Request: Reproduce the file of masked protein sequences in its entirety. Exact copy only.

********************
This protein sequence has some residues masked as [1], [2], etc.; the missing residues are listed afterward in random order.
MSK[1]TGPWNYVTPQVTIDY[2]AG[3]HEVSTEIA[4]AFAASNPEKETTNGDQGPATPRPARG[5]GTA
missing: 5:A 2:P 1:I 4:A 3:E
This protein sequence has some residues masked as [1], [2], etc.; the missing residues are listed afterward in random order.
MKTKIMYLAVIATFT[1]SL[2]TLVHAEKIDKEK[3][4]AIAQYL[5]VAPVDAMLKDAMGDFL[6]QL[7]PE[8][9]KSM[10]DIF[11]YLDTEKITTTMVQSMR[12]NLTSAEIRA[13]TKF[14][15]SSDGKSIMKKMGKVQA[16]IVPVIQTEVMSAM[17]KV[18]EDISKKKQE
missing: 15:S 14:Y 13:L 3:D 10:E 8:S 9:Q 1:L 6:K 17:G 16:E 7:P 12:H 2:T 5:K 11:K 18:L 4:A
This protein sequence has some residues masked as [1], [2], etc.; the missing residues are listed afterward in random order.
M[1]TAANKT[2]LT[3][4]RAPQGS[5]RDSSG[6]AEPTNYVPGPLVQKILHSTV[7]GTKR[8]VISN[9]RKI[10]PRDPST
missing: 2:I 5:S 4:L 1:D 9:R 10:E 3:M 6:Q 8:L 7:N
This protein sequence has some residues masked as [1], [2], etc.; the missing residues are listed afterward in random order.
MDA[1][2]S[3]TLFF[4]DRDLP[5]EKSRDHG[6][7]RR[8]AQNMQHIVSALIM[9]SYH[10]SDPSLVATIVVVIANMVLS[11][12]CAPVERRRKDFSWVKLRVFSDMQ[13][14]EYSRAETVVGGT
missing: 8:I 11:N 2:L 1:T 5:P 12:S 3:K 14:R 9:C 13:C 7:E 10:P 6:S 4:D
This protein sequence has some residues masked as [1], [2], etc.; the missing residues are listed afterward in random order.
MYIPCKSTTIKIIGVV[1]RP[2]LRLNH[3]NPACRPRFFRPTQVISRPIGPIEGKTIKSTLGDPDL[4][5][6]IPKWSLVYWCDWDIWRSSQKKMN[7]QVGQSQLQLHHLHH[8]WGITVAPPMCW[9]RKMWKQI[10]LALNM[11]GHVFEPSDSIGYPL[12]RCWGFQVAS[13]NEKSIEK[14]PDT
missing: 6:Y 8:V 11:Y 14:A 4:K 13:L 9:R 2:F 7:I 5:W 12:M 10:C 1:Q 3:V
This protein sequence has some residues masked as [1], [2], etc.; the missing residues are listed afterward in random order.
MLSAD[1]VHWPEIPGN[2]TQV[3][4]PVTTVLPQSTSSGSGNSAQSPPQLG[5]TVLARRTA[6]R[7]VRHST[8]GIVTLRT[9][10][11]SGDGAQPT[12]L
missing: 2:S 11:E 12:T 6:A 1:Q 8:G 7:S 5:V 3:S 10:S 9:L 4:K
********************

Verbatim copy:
This protein sequence has some residues masked as [1], [2], etc.; the missing residues are listed afterward in random order.
MSK[1]TGPWNYVTPQVTIDY[2]AG[3]HEVSTEIA[4]AFAASNPEKETTNGDQGPATPRPARG[5]GTA
missing: 5:A 2:P 1:I 4:A 3:E
This protein sequence has some residues masked as [1], [2], etc.; the missing residues are listed afterward in random order.
MKTKIMYLAVIATFT[1]SL[2]TLVHAEKIDKEK[3][4]AIAQYL[5]VAPVDAMLKDAMGDFL[6]QL[7]PE[8][9]KSM[10]DIF[11]YLDTEKITTTMVQSMR[12]NLTSAEIRA[13]TKF[14][15]SSDGKSIMKKMGKVQA[16]IVPVIQTEVMSAM[17]KV[18]EDISKKKQE
missing: 15:S 14:Y 13:L 3:D 10:E 8:S 9:Q 1:L 6:K 17:G 16:E 7:P 12:H 2:T 5:K 11:K 18:L 4:A
This protein sequence has some residues masked as [1], [2], etc.; the missing residues are listed afterward in random order.
M[1]TAANKT[2]LT[3][4]RAPQGS[5]RDSSG[6]AEPTNYVPGPLVQKILHSTV[7]GTKR[8]VISN[9]RKI[10]PRDPST
missing: 2:I 5:S 4:L 1:D 9:R 10:E 3:M 6:Q 8:L 7:N
This protein sequence has some residues masked as [1], [2], etc.; the missing residues are listed afterward in random order.
MDA[1][2]S[3]TLFF[4]DRDLP[5]EKSRDHG[6][7]RR[8]AQNMQHIVSALIM[9]SYH[10]SDPSLVATIVVVIANMVLS[11][12]CAPVERRRKDFSWVKLRVFSDMQ[13][14]EYSRAETVVGGT
missing: 8:I 11:N 2:L 1:T 5:P 12:S 3:K 14:R 9:C 13:C 7:E 10:P 6:S 4:D
This protein sequence has some residues masked as [1], [2], etc.; the missing residues are listed afterward in random order.
MYIPCKSTTIKIIGVV[1]RP[2]LRLNH[3]NPACRPRFFRPTQVISRPIGPIEGKTIKSTLGDPDL[4][5][6]IPKWSLVYWCDWDIWRSSQKKMN[7]QVGQSQLQLHHLHH[8]WGITVAPPMCW[9]RKMWKQI[10]LALNM[11]GHVFEPSDSIGYPL[12]RCWGFQVAS[13]NEKSIEK[14]PDT
missing: 6:Y 8:V 11:Y 14:A 4:K 13:L 9:R 2:F 7:I 5:W 12:M 10:C 1:Q 3:V
This protein sequence has some residues masked as [1], [2], etc.; the missing residues are listed afterward in random order.
MLSAD[1]VHWPEIPGN[2]TQV[3][4]PVTTVLPQSTSSGSGNSAQSPPQLG[5]TVLARRTA[6]R[7]VRHST[8]GIVTLRT[9][10][11]SGDGAQPT[12]L
missing: 2:S 11:E 12:T 6:A 1:Q 8:G 7:S 5:V 3:S 10:S 9:L 4:K